Tuesday, July 22, 2014

There was enough toilet paper. . .but someone broke an arm.

I left the home and the state of New Jersey for approximately 6 hours and someone broke an arm.

Literally.

The arm is actually in a cast; a cute, royal purple cast.

A cast. 6 hours. Broken arm.



The broken arm occurred in a strange, yet, totally predictable couch jumping incident. Apparently, all the cushions were removed from the couch to create a safe landing pad. During Chloe's last and fateful jump, a cushion shifted leaving a small space between the cushions, jeopardizing the stability and safety of the landing pad.



The result: the poor kid landed on her hand/wrist directly on the floor after an epic corkscrew, triple combo living room couch jump that made her a contender in the great-mommy-is-in-another-state-olympics.



So there you have it: the lesson is that I clearly need to source a couch with cushions that are not removable,  figure out how to pad the walls and the floors,  and consider NEVER LEAVING THE HOME AGAIN.

I also need to update my pre-escape questions with the following:

1. You do realize that your bones can break, right?
2. You are aware that jumping in any fashion whether with a rope or a trampoline or a makeshift couch cushion landing pad is strictly prohibited, right?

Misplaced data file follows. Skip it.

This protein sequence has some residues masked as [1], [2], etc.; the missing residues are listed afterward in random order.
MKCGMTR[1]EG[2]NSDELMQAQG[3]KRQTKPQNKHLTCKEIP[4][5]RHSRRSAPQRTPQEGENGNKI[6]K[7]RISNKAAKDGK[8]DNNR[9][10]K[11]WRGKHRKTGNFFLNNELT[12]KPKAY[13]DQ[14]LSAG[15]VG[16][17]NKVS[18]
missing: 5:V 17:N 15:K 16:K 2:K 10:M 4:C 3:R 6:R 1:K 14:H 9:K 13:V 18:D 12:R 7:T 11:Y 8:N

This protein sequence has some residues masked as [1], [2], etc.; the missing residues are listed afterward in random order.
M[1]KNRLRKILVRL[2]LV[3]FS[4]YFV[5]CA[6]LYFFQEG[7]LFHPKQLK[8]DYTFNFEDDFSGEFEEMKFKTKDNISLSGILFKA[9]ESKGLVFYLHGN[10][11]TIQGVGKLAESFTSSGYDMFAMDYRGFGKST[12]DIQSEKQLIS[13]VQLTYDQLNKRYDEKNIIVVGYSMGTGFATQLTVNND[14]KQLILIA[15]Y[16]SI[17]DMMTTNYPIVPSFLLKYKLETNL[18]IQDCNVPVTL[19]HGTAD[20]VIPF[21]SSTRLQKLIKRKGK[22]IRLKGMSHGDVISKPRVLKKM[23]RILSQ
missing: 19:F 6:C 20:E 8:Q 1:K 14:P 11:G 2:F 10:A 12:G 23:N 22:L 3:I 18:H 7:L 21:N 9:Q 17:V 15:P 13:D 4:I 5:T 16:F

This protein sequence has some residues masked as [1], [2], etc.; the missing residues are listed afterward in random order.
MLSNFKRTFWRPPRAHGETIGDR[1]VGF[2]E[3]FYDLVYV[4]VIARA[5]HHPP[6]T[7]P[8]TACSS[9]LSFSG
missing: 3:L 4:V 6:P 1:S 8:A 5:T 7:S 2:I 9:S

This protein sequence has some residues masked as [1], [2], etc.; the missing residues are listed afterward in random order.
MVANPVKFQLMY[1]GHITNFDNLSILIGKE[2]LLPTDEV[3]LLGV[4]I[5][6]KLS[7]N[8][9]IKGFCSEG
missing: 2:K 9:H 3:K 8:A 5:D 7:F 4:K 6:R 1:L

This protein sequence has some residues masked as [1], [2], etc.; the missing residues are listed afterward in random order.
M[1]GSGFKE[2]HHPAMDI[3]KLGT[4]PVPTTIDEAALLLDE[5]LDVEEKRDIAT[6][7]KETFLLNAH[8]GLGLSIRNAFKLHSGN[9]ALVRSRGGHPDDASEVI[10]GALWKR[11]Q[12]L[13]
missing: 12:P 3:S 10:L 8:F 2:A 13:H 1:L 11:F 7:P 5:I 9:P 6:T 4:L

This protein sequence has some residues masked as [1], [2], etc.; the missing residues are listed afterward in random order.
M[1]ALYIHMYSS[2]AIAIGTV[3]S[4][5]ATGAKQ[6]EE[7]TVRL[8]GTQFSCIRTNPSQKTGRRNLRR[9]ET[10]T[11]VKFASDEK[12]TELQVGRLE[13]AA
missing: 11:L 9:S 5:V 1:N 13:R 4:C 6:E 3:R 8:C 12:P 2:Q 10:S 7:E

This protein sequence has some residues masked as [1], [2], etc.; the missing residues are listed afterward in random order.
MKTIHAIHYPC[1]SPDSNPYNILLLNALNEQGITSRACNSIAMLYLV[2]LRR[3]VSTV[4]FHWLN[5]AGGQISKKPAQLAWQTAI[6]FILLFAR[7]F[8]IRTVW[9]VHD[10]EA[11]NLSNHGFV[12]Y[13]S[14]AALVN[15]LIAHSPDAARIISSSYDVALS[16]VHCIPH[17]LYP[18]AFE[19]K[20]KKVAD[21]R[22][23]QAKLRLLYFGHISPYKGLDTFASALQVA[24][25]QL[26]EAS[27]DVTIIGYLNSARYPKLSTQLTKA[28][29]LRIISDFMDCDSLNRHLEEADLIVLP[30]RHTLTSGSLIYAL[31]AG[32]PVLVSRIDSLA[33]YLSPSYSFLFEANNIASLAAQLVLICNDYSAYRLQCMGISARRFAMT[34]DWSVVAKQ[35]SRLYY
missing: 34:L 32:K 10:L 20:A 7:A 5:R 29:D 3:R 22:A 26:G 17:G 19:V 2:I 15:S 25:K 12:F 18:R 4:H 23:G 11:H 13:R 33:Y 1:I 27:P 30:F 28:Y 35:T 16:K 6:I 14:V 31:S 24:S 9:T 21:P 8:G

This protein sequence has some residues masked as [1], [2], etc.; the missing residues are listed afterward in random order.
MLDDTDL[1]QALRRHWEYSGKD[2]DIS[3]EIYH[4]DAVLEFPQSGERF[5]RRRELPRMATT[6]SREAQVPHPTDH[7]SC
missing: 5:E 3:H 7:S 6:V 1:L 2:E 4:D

3. You will not break your bones while riding on the dog because you are bored with walking, correct?
4. You are aware that my physical absence does not mean I am not watching and their may or may not be cameras hidden places, okay?
5. And when you ignore all rules and regulations completely, resulting in broken bones, bloodied knees, holes in wall and fires in the hole, please know you are shaving years off my independent living and you must agree to apply mascara to my lashes daily while I am living at the "rest home," agreed?

On the bright side: at least nothing caught on fire and we still have a full can of glitter hairspray. For now.

Did you miss the prequel to this post? Never fear, here it is:

Is there enough toilet paper?



Thursday, July 17, 2014

Is there enough toilet paper? Heading out to Blogger Bash #BBNYC

Blogger Bash
My husband is a frequent business traveler and being the sweet, loving man that he is, he always asks before he goes:

"Will you be okay?"